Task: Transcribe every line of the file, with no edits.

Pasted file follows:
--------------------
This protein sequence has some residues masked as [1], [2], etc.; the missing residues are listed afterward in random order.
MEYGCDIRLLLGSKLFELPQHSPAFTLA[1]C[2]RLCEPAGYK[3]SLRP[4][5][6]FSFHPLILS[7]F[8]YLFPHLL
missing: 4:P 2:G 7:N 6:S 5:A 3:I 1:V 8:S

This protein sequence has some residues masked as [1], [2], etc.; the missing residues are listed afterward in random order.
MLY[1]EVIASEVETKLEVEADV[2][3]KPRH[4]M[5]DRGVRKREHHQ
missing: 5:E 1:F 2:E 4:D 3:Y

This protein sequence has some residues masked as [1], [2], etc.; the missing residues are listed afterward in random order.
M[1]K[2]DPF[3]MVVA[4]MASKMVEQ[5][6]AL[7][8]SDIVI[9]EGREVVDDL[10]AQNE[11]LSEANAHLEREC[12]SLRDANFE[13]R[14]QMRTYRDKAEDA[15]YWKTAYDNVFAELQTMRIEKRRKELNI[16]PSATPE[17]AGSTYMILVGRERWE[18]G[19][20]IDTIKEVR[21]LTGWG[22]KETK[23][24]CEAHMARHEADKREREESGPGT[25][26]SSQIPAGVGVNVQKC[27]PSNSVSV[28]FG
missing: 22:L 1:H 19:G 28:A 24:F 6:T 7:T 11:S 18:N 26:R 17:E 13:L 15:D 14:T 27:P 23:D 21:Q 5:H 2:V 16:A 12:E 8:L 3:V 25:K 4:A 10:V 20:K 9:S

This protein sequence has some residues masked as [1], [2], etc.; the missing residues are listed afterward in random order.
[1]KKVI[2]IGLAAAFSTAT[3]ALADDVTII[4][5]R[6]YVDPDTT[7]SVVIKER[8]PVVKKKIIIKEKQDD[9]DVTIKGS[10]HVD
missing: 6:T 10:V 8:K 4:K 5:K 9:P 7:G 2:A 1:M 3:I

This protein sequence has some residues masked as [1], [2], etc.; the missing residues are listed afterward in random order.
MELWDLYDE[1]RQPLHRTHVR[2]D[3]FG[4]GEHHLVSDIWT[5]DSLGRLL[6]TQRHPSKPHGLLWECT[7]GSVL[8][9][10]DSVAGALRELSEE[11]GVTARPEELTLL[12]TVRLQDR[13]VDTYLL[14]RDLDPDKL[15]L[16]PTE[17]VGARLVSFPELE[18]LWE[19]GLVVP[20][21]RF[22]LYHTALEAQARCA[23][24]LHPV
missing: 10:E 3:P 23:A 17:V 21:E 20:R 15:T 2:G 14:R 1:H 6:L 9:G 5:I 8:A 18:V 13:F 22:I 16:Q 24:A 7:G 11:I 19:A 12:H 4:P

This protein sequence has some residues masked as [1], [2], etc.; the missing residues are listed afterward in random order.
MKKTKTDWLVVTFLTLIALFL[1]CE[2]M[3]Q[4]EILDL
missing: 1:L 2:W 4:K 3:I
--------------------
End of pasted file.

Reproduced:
This protein sequence has some residues masked as [1], [2], etc.; the missing residues are listed afterward in random order.
MEYGCDIRLLLGSKLFELPQHSPAFTLA[1]C[2]RLCEPAGYK[3]SLRP[4][5][6]FSFHPLILS[7]F[8]YLFPHLL
missing: 4:P 2:G 7:N 6:S 5:A 3:I 1:V 8:S

This protein sequence has some residues masked as [1], [2], etc.; the missing residues are listed afterward in random order.
MLY[1]EVIASEVETKLEVEADV[2][3]KPRH[4]M[5]DRGVRKREHHQ
missing: 5:E 1:F 2:E 4:D 3:Y

This protein sequence has some residues masked as [1], [2], etc.; the missing residues are listed afterward in random order.
M[1]K[2]DPF[3]MVVA[4]MASKMVEQ[5][6]AL[7][8]SDIVI[9]EGREVVDDL[10]AQNE[11]LSEANAHLEREC[12]SLRDANFE[13]R[14]QMRTYRDKAEDA[15]YWKTAYDNVFAELQTMRIEKRRKELNI[16]PSATPE[17]AGSTYMILVGRERWE[18]G[19][20]IDTIKEVR[21]LTGWG[22]KETK[23][24]CEAHMARHEADKREREESGPGT[25][26]SSQIPAGVGVNVQKC[27]PSNSVSV[28]FG
missing: 22:L 1:H 19:G 28:A 24:F 6:T 7:T 11:S 18:N 26:R 17:E 13:L 15:D 14:T 27:P 23:D 21:Q 5:H 2:V 16:A 12:E 8:L 3:V 25:K 4:A 10:V 20:K 9:S

This protein sequence has some residues masked as [1], [2], etc.; the missing residues are listed afterward in random order.
[1]KKVI[2]IGLAAAFSTAT[3]ALADDVTII[4][5]R[6]YVDPDTT[7]SVVIKER[8]PVVKKKIIIKEKQDD[9]DVTIKGS[10]HVD
missing: 6:T 10:V 8:K 4:K 5:K 9:P 7:G 2:A 1:M 3:I

This protein sequence has some residues masked as [1], [2], etc.; the missing residues are listed afterward in random order.
MELWDLYDE[1]RQPLHRTHVR[2]D[3]FG[4]GEHHLVSDIWT[5]DSLGRLL[6]TQRHPSKPHGLLWECT[7]GSVL[8][9][10]DSVAGALRELSEE[11]GVTARPEELTLL[12]TVRLQDR[13]VDTYLL[14]RDLDPDKL[15]L[16]PTE[17]VGARLVSFPELE[18]LWE[19]GLVVP[20][21]RF[22]LYHTALEAQARCA[23][24]LHPV
missing: 10:E 3:P 23:A 17:V 21:E 20:R 15:T 2:G 14:R 1:H 6:L 9:G 5:I 8:A 18:V 13:F 22:I 16:Q 24:A 7:G 11:I 19:A 12:H 4:P

This protein sequence has some residues masked as [1], [2], etc.; the missing residues are listed afterward in random order.
MKKTKTDWLVVTFLTLIALFL[1]CE[2]M[3]Q[4]EILDL
missing: 1:L 2:W 4:K 3:I